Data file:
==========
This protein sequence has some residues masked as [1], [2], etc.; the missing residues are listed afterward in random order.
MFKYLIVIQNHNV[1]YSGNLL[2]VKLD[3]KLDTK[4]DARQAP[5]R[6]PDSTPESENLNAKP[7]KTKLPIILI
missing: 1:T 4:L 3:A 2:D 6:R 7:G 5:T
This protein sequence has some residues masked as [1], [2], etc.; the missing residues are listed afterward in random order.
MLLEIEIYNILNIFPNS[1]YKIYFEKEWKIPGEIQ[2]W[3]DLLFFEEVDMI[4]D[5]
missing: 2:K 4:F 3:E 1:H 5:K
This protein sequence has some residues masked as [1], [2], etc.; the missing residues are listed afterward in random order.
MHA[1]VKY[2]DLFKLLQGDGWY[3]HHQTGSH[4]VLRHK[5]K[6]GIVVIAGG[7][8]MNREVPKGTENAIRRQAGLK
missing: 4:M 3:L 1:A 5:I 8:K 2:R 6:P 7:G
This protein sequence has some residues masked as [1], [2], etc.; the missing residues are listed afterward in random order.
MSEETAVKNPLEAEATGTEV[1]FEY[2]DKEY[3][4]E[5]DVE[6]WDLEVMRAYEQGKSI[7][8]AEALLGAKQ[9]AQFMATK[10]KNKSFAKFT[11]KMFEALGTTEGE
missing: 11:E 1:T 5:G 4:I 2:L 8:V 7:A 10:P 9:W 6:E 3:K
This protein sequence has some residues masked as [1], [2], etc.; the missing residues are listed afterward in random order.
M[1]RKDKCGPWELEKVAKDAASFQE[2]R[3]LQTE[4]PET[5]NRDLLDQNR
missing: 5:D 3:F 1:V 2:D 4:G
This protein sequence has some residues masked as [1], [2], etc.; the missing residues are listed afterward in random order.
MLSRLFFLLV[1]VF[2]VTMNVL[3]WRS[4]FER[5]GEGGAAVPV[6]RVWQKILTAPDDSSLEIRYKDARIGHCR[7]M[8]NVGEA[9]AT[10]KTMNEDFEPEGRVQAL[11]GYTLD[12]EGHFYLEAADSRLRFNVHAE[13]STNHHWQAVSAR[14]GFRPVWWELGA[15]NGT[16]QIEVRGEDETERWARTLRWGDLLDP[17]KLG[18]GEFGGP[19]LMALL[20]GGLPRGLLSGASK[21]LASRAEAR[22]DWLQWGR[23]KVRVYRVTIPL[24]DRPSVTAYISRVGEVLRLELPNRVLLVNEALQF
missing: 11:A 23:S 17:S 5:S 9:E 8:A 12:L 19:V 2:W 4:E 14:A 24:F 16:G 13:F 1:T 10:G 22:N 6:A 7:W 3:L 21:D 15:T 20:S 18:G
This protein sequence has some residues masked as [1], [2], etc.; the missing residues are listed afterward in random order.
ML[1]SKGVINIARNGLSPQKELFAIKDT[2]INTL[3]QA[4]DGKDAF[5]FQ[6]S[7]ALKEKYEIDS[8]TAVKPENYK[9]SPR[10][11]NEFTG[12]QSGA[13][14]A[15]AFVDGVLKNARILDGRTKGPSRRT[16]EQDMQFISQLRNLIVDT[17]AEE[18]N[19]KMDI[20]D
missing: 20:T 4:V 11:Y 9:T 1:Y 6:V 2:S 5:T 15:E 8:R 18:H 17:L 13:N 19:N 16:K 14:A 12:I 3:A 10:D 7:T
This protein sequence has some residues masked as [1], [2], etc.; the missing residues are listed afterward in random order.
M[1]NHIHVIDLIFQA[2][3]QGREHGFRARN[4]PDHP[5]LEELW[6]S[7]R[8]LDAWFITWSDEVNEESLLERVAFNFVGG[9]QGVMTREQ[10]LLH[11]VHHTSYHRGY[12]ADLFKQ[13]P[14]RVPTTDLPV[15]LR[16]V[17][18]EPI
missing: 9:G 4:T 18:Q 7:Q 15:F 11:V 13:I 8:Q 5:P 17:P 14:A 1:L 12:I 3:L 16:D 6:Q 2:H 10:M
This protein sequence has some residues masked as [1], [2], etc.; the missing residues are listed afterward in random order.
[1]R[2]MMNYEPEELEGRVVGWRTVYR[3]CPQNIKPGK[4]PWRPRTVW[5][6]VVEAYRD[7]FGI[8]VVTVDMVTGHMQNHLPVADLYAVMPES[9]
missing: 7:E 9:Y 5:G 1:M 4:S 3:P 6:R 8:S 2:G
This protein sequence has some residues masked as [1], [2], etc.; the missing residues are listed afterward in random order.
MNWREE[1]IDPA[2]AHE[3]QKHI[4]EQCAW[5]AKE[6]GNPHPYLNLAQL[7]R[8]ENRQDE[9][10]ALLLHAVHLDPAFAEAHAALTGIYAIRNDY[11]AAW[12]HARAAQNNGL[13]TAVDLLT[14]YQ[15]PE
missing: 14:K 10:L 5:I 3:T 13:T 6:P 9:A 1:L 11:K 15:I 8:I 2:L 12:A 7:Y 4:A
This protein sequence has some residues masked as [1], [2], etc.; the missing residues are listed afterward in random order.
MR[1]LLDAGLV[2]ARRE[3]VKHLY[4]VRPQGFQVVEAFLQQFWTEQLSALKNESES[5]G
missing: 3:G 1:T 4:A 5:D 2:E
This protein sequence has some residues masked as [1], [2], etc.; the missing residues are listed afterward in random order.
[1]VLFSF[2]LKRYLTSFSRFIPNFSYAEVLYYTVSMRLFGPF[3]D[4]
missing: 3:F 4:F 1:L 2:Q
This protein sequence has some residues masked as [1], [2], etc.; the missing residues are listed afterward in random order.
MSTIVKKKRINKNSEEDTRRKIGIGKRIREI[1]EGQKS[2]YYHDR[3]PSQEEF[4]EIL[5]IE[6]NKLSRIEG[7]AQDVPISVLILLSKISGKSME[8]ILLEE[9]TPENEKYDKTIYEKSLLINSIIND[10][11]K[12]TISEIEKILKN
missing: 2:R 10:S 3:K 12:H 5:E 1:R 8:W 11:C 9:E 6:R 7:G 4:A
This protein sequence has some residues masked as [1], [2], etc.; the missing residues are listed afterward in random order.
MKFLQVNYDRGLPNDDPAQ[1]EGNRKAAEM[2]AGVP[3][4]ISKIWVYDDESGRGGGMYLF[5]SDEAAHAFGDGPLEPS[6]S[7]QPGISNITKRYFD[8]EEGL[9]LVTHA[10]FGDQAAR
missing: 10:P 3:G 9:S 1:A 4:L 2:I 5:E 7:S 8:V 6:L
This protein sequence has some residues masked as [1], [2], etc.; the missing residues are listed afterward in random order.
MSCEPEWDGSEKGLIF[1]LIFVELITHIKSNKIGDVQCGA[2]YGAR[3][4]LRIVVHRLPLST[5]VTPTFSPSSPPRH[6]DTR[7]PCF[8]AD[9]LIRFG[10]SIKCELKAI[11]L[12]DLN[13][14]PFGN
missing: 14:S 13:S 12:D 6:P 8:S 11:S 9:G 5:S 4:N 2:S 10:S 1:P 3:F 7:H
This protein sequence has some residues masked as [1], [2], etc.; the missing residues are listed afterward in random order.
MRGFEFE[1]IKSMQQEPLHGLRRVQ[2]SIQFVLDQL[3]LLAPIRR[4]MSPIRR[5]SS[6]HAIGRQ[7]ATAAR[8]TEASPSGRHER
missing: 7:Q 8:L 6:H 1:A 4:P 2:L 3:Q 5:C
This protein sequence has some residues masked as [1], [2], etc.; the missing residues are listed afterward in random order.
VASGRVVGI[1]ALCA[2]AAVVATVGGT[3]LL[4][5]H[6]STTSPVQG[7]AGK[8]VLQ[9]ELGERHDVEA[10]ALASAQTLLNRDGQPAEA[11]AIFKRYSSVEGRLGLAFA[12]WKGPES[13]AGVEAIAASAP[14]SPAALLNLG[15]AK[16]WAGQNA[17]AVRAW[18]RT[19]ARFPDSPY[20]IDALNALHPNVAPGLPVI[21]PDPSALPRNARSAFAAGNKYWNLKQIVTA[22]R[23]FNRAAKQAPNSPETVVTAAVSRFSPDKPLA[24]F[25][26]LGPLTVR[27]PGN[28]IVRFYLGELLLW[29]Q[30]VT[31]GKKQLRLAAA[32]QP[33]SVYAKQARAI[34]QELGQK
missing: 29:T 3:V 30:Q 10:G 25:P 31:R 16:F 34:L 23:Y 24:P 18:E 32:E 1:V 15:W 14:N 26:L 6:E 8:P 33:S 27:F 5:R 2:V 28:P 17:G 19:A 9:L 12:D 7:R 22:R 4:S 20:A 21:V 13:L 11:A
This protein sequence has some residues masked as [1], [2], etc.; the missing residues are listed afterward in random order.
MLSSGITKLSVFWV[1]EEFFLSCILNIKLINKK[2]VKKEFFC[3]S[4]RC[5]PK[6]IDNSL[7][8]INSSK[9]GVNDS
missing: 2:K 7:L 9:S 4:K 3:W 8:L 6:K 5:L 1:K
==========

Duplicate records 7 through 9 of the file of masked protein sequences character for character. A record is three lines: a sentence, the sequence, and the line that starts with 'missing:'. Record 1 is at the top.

This protein sequence has some residues masked as [1], [2], etc.; the missing residues are listed afterward in random order.
ML[1]SKGVINIARNGLSPQKELFAIKDT[2]INTL[3]QA[4]DGKDAF[5]FQ[6]S[7]ALKEKYEIDS[8]TAVKPENYK[9]SPR[10][11]NEFTG[12]QSGA[13][14]A[15]AFVDGVLKNARILDGRTKGPSRRT[16]EQDMQFISQLRNLIVDT[17]AEE[18]N[19]KMDI[20]D
missing: 20:T 4:V 11:Y 9:T 1:Y 6:V 2:S 5:T 15:E 8:R 18:H 17:L 13:N 19:N 16:K 14:A 12:I 3:A 10:D 7:T
This protein sequence has some residues masked as [1], [2], etc.; the missing residues are listed afterward in random order.
M[1]NHIHVIDLIFQA[2][3]QGREHGFRARN[4]PDHP[5]LEELW[6]S[7]R[8]LDAWFITWSDEVNEESLLERVAFNFVGG[9]QGVMTREQ[10]LLH[11]VHHTSYHRGY[12]ADLFKQ[13]P[14]RVPTTDLPV[15]LR[16]V[17][18]EPI
missing: 9:G 4:T 18:Q 7:Q 15:F 11:V 13:I 8:Q 5:P 17:P 14:A 1:L 12:I 3:L 16:D 6:Q 2:H 10:M
This protein sequence has some residues masked as [1], [2], etc.; the missing residues are listed afterward in random order.
[1]R[2]MMNYEPEELEGRVVGWRTVYR[3]CPQNIKPGK[4]PWRPRTVW[5][6]VVEAYRD[7]FGI[8]VVTVDMVTGHMQNHLPVADLYAVMPES[9]
missing: 7:E 9:Y 5:G 1:M 4:S 3:P 6:R 8:S 2:G